“If you want something done, ask a busy woman.” ~ Anonymous

That’s an old saying I’ve found to be true over and over again. I’ve met too many people who spend more time making excuses for why they can’t do something than it actually takes to complete it. And so many people with a dozen balls in the air already – what difference does one more make? I was never one to back down from a challenge. In fact, I thought I did my best work when the pressure was on. Then I faced a challenge I couldn’t overcome – but had no idea how to admit defeat.

I worked in constant pain for two years. I worked full time, usually more than forty hours a week, at a job where decisions I made could mean the difference between life and death for my patients. I tried not to take the narcotic pain medications my doctors had prescribed, or the muscle relaxers – both made me groggy, and the very thought of being a nurse working under the influence of medications like those was against all I’d been taught. But the pain itself was just as disabling as the drugs. It was bad enough to have me running to the restroom to vomit many times, and twice I passed out from the pain. But I was under the care of doctors, I was at some sort of treatment or therapy nearly every day. How could I not work? I was the primary breadwinner, I carried the all-important health insurance.

But after my fourth surgery, when the pain was still no better, I didn’t return to work. I felt guilty, felt like a failure, but I kept trying to get better. Eventually a nurse practitioner sat me down and explained that I would never get better – that my disease was progressive and the best I could hope for was to slow it down a bit.  I was forty-six.

Since then my challenges have changed. Taking a shower is challenging. Drying my hair is impossible. Travelling an hour is a challenge. Travelling eight hours is impossible. Running a couple of errands is a challenge. Doing a full grocery trip (even with a handicapped placard and a teen to do the heavy lifting) is impossible. Spending thirty minutes at the computer is a challenge. Spending an hour there will put me in bed the rest of the day.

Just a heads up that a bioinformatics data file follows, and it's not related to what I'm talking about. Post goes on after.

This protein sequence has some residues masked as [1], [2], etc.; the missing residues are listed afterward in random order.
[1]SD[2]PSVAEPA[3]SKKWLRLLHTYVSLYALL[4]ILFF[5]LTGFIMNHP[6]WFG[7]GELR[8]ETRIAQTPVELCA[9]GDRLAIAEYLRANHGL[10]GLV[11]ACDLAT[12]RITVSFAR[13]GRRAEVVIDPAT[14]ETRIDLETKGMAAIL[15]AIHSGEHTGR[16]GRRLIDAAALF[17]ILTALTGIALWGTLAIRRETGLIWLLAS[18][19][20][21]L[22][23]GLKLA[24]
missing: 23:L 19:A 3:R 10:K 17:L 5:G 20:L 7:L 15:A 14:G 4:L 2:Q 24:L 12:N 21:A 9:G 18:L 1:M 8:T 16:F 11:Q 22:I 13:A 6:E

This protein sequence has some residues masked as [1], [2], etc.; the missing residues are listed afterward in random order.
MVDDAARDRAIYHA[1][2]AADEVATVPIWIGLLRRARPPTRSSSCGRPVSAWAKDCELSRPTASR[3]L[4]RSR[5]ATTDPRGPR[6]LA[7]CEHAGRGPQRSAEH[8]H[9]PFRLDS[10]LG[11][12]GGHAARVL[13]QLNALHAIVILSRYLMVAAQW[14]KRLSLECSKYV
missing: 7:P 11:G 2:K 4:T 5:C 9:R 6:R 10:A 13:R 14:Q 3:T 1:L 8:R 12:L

It’s been difficult, but I’ve adapted to my new challenges. In the future I’m sure I’ll have to adapt to more. Challenges are good, and the feeling of meeting a challenge is heady. But not every challenge can or should be met. We each have our own race to run, and it’s not a competition with anyone else. Just ourselves.


I’m linking up to Mama Kat’s Writers’ Workshop, a great place to find a list of writing prompts every week – one of which is sure to speak to you!

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8 thoughts on “Challenges”

  1. I too wrote on this prompt this week. You certainly have a lot of challenges that you are currently facing. I’m glad that you have a very positive attitude in facing them. All the best.

  2. You summed it up perfectly at the end of your post… “We each have our own race to run, and it’s not a competition with anyone else. Just ourselves.”

  3. I am so sorry you have to live with constant pain. I can’t imagine the challenges you face trying to find a new way to do little things like wash your hair, especially when they are things that once were easy for you, things you never really thought about twice before. Take care of you.

  4. This really resonated with me.
    I too am a nurse. I destroyed my lower back dragging an unresponsive patient from the parking lot into the hospital when I was 23. At 34, my spine is crumbling like dominoes. I just had a procedure done last night because be damned if they are going to go back in and fuse three levels and add a rod. While my pain is not anywhere near compared to yours, it is a challenge both physically and mentally. It’s hard letting go of my career and a lot of the things that I used to do independently. The emotions sometimes hurt far worse than the physical pain.
    Gentle hugs to you.

    1. Ah, yes, the “domino effect” that no one tells you about until after surgery. Grr. Don’t underestimate your pain. As nurses, we tend to do that. We push through and are proud of ourselves for being strong, and then one day wake up to realize we’ve used up everything we have physically AND emotionally. Take care of yourself and know you’re in my prayers!!

  5. Blessings to you. My mom suffered an inhalation injury at work several years ago and she has lots of difficulties . Watching her struggle these last few years has given me a great deal of empathy for people who suffer with chronic illness.

  6. That must have been such a humbling moment for you with that nurse. I can relate as a person who naturally wants to take on as much as possible in “go go go” mode.

    Even though you seem to have a positive attitude about letting go of what you used to accomplish everyday, I’m kind of relieved you no longer have to pressure yourself with those expectations. I wish I could change it for you.

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